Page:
Scott Broden, Daily News Journal, April 2, 2016
MURFREESBORO — John L. Batey’s 209-year-old family farm eventually could end if city officials decide to extend Veterans Parkway through his property north to Interstate 24.
“It would be gone,” the 73-year-old farmer said as he rocked in a chair on the front porch of a restored family log cabin that serves as the farm’s store.
The 400-acre Batey hog farm on Baker Road near Blackman Road west of Murfreesboro is also home to Wilbur, the pig whose photograph served as the cover for a 2006 edition of “Charlotte’s Web,” a children’s novel by the late E.B. White.
“He’ll be 10 years old in May,” Batey said.
The idea to extend the five-lane parkway is listed as one of the many road projects in the 2025 Major Thoroughfare Plan on the Murfreesboro government website.
Batey hopes he’ll get the chance to provide input on any plans to extend Veterans Parkway through his farm in the remaining rural part of the Blackman community.
“It can change,” Batey said. “It’s a line on a paper right now. That’s all it is. We know it’s going to change. This whole county’s economy has changed. There’s got to be a better way of transportation. There’s a lot of changes coming.”
Other farmers have sold their land for development in the Blackman community. The former Williams family farm sparked much of the thriving growth on land that became Blackman High, Blackman Middle and Blackman Elementary, Bob Williams said. The family then set up a farm in Coffee County that’s southeast of Rutherford County.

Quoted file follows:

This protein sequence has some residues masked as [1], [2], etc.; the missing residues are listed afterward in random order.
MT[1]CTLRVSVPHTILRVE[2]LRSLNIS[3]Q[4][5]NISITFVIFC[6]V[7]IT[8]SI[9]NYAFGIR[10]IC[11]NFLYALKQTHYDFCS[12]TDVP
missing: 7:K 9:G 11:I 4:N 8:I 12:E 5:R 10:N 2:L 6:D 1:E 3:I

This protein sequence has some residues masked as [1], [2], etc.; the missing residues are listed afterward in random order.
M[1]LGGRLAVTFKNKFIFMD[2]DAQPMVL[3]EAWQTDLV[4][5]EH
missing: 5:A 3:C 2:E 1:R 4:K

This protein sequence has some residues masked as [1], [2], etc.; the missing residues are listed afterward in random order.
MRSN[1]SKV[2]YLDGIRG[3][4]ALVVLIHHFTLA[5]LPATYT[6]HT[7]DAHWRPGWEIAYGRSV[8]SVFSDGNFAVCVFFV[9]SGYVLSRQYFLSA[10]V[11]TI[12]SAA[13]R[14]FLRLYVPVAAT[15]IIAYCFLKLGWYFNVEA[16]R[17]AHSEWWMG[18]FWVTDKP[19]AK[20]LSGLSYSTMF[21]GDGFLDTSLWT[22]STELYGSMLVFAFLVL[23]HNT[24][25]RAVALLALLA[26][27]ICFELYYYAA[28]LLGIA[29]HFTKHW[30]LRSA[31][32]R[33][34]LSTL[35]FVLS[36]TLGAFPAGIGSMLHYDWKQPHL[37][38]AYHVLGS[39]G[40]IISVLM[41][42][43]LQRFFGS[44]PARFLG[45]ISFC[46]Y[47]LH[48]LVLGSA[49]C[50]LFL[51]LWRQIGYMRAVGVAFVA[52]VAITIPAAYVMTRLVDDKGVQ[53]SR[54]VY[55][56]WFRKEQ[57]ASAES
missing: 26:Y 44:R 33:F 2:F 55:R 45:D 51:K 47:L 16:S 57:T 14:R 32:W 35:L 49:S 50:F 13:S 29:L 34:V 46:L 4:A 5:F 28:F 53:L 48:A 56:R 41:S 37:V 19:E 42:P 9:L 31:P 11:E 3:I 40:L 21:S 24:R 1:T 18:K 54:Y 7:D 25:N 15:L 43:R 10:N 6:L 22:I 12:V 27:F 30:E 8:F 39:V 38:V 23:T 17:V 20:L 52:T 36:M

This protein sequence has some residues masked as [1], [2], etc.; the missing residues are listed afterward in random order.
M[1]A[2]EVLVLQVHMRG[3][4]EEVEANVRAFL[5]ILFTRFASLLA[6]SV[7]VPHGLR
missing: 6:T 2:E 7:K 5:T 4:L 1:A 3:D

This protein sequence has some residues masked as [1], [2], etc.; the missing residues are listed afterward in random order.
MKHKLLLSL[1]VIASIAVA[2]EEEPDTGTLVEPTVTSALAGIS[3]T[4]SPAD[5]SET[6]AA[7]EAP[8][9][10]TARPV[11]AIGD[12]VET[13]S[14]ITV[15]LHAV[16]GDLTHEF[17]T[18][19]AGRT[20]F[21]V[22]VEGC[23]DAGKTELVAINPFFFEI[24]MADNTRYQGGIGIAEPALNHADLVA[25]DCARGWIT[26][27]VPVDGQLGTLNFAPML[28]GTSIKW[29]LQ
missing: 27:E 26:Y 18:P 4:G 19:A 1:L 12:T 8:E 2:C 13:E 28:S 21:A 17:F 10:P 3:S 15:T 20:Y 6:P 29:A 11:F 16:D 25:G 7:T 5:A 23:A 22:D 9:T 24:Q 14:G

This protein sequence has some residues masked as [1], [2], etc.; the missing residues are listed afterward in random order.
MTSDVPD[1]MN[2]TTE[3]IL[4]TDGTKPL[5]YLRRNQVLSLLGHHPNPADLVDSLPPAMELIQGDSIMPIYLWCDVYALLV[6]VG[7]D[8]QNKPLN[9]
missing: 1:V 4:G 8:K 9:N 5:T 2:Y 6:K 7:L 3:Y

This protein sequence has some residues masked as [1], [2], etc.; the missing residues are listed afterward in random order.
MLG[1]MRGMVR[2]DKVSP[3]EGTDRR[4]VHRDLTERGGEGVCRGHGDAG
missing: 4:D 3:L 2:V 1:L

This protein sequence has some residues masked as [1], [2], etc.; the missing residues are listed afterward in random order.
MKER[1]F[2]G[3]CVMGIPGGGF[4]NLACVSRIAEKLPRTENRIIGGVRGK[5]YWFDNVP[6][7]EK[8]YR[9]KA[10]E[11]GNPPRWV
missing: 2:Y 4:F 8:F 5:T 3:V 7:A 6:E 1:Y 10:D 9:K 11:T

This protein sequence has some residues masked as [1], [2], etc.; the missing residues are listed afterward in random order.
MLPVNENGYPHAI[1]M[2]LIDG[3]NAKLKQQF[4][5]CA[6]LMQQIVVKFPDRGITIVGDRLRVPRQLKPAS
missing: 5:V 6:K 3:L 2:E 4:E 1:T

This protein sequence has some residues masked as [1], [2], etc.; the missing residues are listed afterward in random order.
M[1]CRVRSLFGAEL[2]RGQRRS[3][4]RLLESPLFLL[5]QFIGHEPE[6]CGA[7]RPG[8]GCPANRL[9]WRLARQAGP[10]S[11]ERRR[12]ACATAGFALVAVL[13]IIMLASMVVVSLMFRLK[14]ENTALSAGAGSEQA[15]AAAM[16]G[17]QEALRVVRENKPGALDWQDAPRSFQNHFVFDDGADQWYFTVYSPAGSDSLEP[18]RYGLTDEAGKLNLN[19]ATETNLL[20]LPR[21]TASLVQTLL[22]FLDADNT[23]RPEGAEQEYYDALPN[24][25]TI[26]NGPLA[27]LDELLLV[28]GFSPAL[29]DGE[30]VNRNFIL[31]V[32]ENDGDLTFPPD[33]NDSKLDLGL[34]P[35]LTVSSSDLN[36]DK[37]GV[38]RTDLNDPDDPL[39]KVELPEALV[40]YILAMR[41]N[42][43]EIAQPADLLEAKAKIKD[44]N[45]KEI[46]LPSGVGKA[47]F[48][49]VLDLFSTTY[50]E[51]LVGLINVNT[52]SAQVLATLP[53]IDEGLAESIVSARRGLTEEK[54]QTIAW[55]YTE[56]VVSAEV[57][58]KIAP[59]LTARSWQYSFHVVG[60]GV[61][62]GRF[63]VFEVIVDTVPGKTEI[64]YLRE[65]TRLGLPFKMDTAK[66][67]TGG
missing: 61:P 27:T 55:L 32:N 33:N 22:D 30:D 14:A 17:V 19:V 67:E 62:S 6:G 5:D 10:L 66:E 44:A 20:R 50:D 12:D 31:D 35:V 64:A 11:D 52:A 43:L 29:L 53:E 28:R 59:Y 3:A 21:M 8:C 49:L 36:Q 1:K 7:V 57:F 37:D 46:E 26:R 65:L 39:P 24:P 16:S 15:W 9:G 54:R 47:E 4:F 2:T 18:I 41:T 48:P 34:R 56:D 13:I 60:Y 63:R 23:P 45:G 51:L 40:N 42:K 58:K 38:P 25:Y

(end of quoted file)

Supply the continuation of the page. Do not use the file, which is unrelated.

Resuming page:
Like the Williams family, Batey has sold part of what was his 600 acres of farmland, including land to the Rutherford County Board of Education for Brown’s Chapel Elementary School on Baker Road. He also developed part of the land for the Jamison Downs subdivision with 62 large brick homes off Blackman Road. A short drive south from there is where the Shelton family farm has a proposed residential development for 750 houses.
Although Batey accepts the changes that come with growth, son-in-law Brandon Whitt hopes to preserve the Batey Farms tradition of producing locally grown food, including pork.
“A five-lane Veterans Parkway right through here puts us out of the hog operation,” said Whitt, noting how the farm meets the demand from the local food movement. “People want to know where the food is coming from, and that it’s coming from a source they can trust and interact with. We have no better marketing strategy than the simple authenticity of having a 200-year-old farm still in operation.”
Customers who travel to the farm will spot the well-preserved barn that dates back to about 1872, the large tractors and silos, a lake, crops growing in the fields and a historic family cemetery. Those buried there include Batey’s ancestor James Bass Jr., the son of James Bass Sr., the man who settled the county’s oldest continuous farm in 1807 on a federal government land grant for military service during the Revolutionary War. Alfred Blackman Jr., Batey’s great-grandfather, who donated the land and timber to build the original Brown’s Chapel school and church (now called Blackman United Methodist), is also buried in the cemetery.
Those visiting Batey’s farm also may spot some of the hogs behind the fences that Whitt pointed out from the porch of the cabin store.
“We offer a unique experience for the customers and the friends and neighbors,” Whitt said.
Whitt wants to see the farm continue to thrive for all of the extended members of the Batey family, including 10-year-old Emmaline Whitt.
“I want to be a farmer,” said Emmaline, who as the oldest of four children of Brandon and Katherine Whitt also hopes to be a veterinarian. “I want to work with animals.”
Brandon Whitt and his father-in-law noted how their extended family members are the first to eat the food grown on the farm.
“We want to continue to provide that local product into the future,” Whitt said. “It adds culture. It adds diversity to your community. You can’t make that stuff up. What we have is that authenticity. There’s a need to hold onto the way of the past but also embrace the ways of the future.”
Contact Scott Broden at 615-278-5158. Follow him on Twitter @ScottBroden.